Last week’s decision by the Bush administration to rescind stricter standards for arsenic in drinking water leaves a bitter taste in many a Michigander’s mouth. Wells in at least nine state counties, including many in the northern half of Oakland County, are laced with the stuff, which can cause everything from bad headaches to at least four kinds of cancer. Based on studies that go back to the early 1960s, the Clinton administration finally lowered the arsenic standard from 50 to 10 parts per billion (ppb) at the end of last year — the same number that the European Union and the World Health Organization have embraced. Thanks to Bush, municipalities that draw drinking water from naturally tainted aquifers and mining companies whose processes often increase arsenic levels in nearby water tables are off the hook again.
“I think it is incredibly irresponsible,” says Dr. Michael Harbut, a Wayne State University assistant professor and toxicologist specializing in environmental and occupational health in Southfield. “For (Bush Environmental Protection Agency Director) Christine Todd Whitman to say that there wasn’t scientific consensus about this opinion is intellectually bankrupt. The rest of the world has agreed on 10 parts per billion [ppb]. This was not some original number that EPA came up with. In fact, the scientific data points to there being no such thing as a completely acceptable level.”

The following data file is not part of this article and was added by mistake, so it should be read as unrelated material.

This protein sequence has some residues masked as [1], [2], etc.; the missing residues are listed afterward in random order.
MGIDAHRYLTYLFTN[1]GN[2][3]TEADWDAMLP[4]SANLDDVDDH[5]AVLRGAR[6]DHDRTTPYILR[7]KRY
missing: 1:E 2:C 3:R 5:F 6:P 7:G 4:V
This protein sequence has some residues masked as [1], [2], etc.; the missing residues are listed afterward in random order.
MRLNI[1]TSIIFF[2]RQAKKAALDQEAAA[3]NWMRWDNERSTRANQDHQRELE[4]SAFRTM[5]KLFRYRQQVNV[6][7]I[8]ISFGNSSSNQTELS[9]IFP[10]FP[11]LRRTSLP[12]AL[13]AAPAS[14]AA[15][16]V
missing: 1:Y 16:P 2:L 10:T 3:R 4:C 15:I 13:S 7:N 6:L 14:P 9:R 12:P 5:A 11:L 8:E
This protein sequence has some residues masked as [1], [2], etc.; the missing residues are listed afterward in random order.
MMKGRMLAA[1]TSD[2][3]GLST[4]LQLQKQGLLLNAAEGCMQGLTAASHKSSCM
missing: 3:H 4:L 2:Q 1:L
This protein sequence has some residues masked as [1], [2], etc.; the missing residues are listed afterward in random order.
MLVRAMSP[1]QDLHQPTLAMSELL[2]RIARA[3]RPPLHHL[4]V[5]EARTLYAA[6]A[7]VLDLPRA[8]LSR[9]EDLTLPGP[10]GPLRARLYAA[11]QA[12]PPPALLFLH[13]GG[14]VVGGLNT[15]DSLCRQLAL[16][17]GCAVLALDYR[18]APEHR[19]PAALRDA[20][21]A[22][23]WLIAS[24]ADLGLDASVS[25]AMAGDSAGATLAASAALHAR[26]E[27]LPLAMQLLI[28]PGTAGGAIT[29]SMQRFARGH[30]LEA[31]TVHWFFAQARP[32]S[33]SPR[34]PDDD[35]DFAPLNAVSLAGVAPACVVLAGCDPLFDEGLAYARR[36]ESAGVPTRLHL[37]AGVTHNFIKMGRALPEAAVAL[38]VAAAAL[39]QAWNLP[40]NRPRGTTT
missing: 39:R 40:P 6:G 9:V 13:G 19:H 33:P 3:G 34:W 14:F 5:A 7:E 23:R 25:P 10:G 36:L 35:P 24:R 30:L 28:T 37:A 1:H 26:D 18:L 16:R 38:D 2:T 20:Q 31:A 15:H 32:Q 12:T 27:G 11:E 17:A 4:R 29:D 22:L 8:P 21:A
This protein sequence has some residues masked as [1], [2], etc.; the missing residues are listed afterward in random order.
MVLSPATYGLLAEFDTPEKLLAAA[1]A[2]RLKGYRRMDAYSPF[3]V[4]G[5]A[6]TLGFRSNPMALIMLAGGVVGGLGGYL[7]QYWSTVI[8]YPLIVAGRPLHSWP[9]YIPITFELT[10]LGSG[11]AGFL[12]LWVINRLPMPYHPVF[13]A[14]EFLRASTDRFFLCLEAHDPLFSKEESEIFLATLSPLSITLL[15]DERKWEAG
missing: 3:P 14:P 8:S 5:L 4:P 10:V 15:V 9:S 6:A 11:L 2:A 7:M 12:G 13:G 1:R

Harbut says going back to 50 ppb could increase U.S. cancer rates by 1 percent. That means “thousands of cancers more each year. We look to the government to protect us, and right now the government is saying, ‘Hey, protect yourself.’”
The Sierra Club says that the new administration’s decision has little to do with science.
“This suggests the Bush administration is caving to the mining industry’s demands to allow continued use of dangerous mining techniques,” says Carl Pope, the organization’s executive director. “They need to focus more on the needs of Americans and less on the demands of special interests.”
Or, as Harbut puts it, the decision is “quite responsible to shareholders of polluting industries, but irresponsible to public health.” (Click here for an MT profile of Harbut and his long-running fight against arsenic.)Jim Dulzo contributed to News Hits, which is edited by MT News Editor Curt Guyette. Call 313-202-8004 or e-mail email@example.com